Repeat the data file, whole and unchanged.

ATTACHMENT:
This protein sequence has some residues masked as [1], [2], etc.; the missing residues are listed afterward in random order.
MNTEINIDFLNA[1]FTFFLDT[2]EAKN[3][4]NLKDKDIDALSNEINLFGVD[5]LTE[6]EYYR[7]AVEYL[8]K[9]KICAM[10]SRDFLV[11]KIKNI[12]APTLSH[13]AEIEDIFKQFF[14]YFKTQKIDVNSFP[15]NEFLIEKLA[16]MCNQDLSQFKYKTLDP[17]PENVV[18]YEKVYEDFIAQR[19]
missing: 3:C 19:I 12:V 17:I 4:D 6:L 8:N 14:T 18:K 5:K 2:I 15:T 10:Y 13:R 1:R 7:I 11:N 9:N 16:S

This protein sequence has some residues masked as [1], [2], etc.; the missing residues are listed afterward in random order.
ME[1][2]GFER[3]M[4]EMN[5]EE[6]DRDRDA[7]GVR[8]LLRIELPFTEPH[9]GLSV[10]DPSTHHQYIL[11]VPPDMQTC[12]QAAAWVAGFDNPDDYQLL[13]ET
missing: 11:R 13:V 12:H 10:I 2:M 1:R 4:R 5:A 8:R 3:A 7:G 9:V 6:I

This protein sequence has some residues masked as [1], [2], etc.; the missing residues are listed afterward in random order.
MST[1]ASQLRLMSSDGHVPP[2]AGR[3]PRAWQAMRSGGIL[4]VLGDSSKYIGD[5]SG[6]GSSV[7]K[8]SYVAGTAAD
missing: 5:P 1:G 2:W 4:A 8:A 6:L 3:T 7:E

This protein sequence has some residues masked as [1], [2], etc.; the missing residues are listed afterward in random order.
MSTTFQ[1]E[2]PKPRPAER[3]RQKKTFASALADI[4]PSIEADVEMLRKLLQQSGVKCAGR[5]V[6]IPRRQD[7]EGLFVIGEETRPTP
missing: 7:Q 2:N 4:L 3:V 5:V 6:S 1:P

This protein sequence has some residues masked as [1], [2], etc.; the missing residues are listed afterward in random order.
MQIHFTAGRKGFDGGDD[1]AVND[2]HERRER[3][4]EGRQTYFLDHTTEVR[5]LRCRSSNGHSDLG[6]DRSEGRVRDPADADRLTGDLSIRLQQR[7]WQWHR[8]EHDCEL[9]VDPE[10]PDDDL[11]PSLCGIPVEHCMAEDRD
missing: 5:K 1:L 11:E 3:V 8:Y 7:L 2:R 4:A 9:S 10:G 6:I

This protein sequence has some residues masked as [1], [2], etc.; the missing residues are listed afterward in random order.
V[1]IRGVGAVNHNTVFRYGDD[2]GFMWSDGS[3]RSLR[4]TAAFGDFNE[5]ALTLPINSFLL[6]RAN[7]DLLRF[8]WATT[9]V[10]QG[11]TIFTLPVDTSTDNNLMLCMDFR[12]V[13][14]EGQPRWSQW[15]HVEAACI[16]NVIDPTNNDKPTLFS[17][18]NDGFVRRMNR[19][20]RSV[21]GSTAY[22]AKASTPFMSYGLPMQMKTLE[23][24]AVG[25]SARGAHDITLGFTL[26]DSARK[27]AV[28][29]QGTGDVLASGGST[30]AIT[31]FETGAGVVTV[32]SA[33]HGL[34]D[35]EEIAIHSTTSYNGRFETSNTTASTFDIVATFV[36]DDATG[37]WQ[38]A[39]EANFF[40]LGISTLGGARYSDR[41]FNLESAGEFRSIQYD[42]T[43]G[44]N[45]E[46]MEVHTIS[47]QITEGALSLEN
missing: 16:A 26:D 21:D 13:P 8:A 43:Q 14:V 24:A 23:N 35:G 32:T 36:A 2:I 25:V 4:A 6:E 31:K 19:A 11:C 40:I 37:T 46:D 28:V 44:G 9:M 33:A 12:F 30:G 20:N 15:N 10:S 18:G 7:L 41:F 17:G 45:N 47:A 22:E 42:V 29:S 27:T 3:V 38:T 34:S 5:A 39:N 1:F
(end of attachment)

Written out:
This protein sequence has some residues masked as [1], [2], etc.; the missing residues are listed afterward in random order.
MNTEINIDFLNA[1]FTFFLDT[2]EAKN[3][4]NLKDKDIDALSNEINLFGVD[5]LTE[6]EYYR[7]AVEYL[8]K[9]KICAM[10]SRDFLV[11]KIKNI[12]APTLSH[13]AEIEDIFKQFF[14]YFKTQKIDVNSFP[15]NEFLIEKLA[16]MCNQDLSQFKYKTLDP[17]PENVV[18]YEKVYEDFIAQR[19]
missing: 3:C 19:I 12:V 17:I 4:D 6:L 8:N 14:T 18:K 5:K 2:I 15:T 10:Y 13:R 1:R 7:I 11:N 9:N 16:S

This protein sequence has some residues masked as [1], [2], etc.; the missing residues are listed afterward in random order.
ME[1][2]GFER[3]M[4]EMN[5]EE[6]DRDRDA[7]GVR[8]LLRIELPFTEPH[9]GLSV[10]DPSTHHQYIL[11]VPPDMQTC[12]QAAAWVAGFDNPDDYQLL[13]ET
missing: 11:R 13:V 12:H 10:I 2:M 1:R 4:R 5:A 8:R 3:A 7:G 9:V 6:I

This protein sequence has some residues masked as [1], [2], etc.; the missing residues are listed afterward in random order.
MST[1]ASQLRLMSSDGHVPP[2]AGR[3]PRAWQAMRSGGIL[4]VLGDSSKYIGD[5]SG[6]GSSV[7]K[8]SYVAGTAAD
missing: 5:P 1:G 2:W 4:A 8:A 6:L 3:T 7:E

This protein sequence has some residues masked as [1], [2], etc.; the missing residues are listed afterward in random order.
MSTTFQ[1]E[2]PKPRPAER[3]RQKKTFASALADI[4]PSIEADVEMLRKLLQQSGVKCAGR[5]V[6]IPRRQD[7]EGLFVIGEETRPTP
missing: 7:Q 2:N 4:L 3:V 5:V 6:S 1:P

This protein sequence has some residues masked as [1], [2], etc.; the missing residues are listed afterward in random order.
MQIHFTAGRKGFDGGDD[1]AVND[2]HERRER[3][4]EGRQTYFLDHTTEVR[5]LRCRSSNGHSDLG[6]DRSEGRVRDPADADRLTGDLSIRLQQR[7]WQWHR[8]EHDCEL[9]VDPE[10]PDDDL[11]PSLCGIPVEHCMAEDRD
missing: 5:K 1:L 11:E 3:V 8:Y 7:L 2:R 4:A 9:S 10:G 6:I

This protein sequence has some residues masked as [1], [2], etc.; the missing residues are listed afterward in random order.
V[1]IRGVGAVNHNTVFRYGDD[2]GFMWSDGS[3]RSLR[4]TAAFGDFNE[5]ALTLPINSFLL[6]RAN[7]DLLRF[8]WATT[9]V[10]QG[11]TIFTLPVDTSTDNNLMLCMDFR[12]V[13][14]EGQPRWSQW[15]HVEAACI[16]NVIDPTNNDKPTLFS[17][18]NDGFVRRMNR[19][20]RSV[21]GSTAY[22]AKASTPFMSYGLPMQMKTLE[23][24]AVG[25]SARGAHDITLGFTL[26]DSARK[27]AV[28][29]QGTGDVLASGGST[30]AIT[31]FETGAGVVTV[32]SA[33]HGL[34]D[35]EEIAIHSTTSYNGRFETSNTTASTFDIVATFV[36]DDATG[37]WQ[38]A[39]EANFF[40]LGISTLGGARYSDR[41]FNLESAGEFRSIQYD[42]T[43]G[44]N[45]E[46]MEVHTIS[47]QITEGALSLEN
missing: 16:A 26:D 21:D 13:P 8:A 43:Q 14:V 24:A 23:N 35:G 32:T 36:A 2:I 25:V 4:A 6:E 31:K 19:A 11:C 40:I 37:T 46:D 28:V 44:G 9:M 33:A 12:F 30:G 20:N 15:N 10:S 18:G 7:L 41:F 17:G 45:N 47:A 22:E 42:V 29:S 27:T 3:V 38:T 34:S 5:A 39:N 1:F